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Hong Kong HR professionals are in a unique position to turn challenges into career steps

Published on Saturday, 27 Feb 2016
Tanya Lau is director of the consumer and retail practice for Asia-Pacific at Harvey Nash.

Human resources professionals in Hong Kong are more troubled by recruitment challenges, less focused on employee engagement and less satisfied with the image of HR than global averages, according to a recent global survey – but are in the unique position to set global best practices.

The Harvey Nash HR Survey 2016, which gathered the views of 1,250 HR staff from around the world, also found that 24 per cent of HR staff in Hong Kong plan to move switch jobs in the next 12 months, compared to just 6 per cent of their counterparts in the Asia-Pacific region.

Tanya Lau, director of the consumer and retail practice for Asia-Pacific at Harvey Nash, believes that greater recruitment challenges in Hong Kong–where 68 per cent of local HR staff expect recruitment challenges in the next two years compared to a global average of 57 per cent – results in the city having some of the world’s best HR people. 

“Hong Kong faces unique challenges in the world of talent management,” Lau says. “With such a low unemployment rate, competition for the best talent is a constant battle. HR leaders in Hong Kong need to work smarter and be more resilient than those in other markets, which is why we have some of the world’s best HR leaders based here.”

She adds that while expectations of recruitment challenges in the city are higher than the global average, they have dropped since previous years.

“If we look at Hong Kong’s results in 2014, we actually see that HR professionals were expecting more recruitment challenges 12 months ago (82 per cent) compared to this year (68 per cent),”she says.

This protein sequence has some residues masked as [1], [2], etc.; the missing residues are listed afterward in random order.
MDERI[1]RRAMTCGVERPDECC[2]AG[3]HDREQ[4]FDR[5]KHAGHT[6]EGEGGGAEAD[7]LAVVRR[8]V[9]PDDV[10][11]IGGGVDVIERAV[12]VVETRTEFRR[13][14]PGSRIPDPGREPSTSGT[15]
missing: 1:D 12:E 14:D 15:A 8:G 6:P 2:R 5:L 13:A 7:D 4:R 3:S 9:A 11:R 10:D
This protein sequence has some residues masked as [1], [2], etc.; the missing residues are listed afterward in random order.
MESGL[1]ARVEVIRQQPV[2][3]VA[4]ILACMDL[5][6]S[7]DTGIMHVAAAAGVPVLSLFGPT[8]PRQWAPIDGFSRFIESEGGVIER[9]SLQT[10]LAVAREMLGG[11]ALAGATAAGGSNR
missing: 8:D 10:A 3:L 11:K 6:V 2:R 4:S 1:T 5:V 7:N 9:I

Overall the survey found that, globally, HR is going “back to basics” this year. HR professionals will be focused on the fundamentals of the function sector, with the top three priorities globally identified as talent management (61 per cent), employee engagement (60 per cent) and recruitment (58 per cent).

A total of 20 per cent of global respondents planned to move seek new jobs in the next 12 months. While Hong Kong registered a figure of nearly one-quarter – significantly higher than the Asia-Pacific average – Lau says it is simply a cyclical trend in talent mobility. 

“Last year a high number of respondents said they planned to move in one to two years (38 per cent) and three to five years (38 per cent). Now, a year later, we can assume that those respondents have stayed consistent and now plan to move jobs within the next 12 months, in line with the findings of the 2014 survey. The Hong Kong findings are more closely aligned to the global trends this year.”

Lau believes that Hong Kong offers fantastic opportunities for HR professionals looking to spearhead new programmes and innovative talent management solutions, and that people here working in the sector here have a great opportunity to stand out and significantly advance their careers.

She uses the city’s high-intensity working environment as an example. “Hong Kong, arguably more than any other city, suffers from a distorted work-life balance. In this hectic world of 24/7 connectivity, where executives often struggle to manage multiple competing pressures alongside their high-powered day jobs, it’s essential that organisations help their employees maintain a sense of balance.

“Work is still regarded as the main source of stress across the globe. HR leaders in Hong Kong have the opportunity to set the example, as they are responsible for helping those within their organisation to best manage their time and wellbeing.” 


This article appeared in the Classified Post print edition as Turning challenges into career steps for HR staff.

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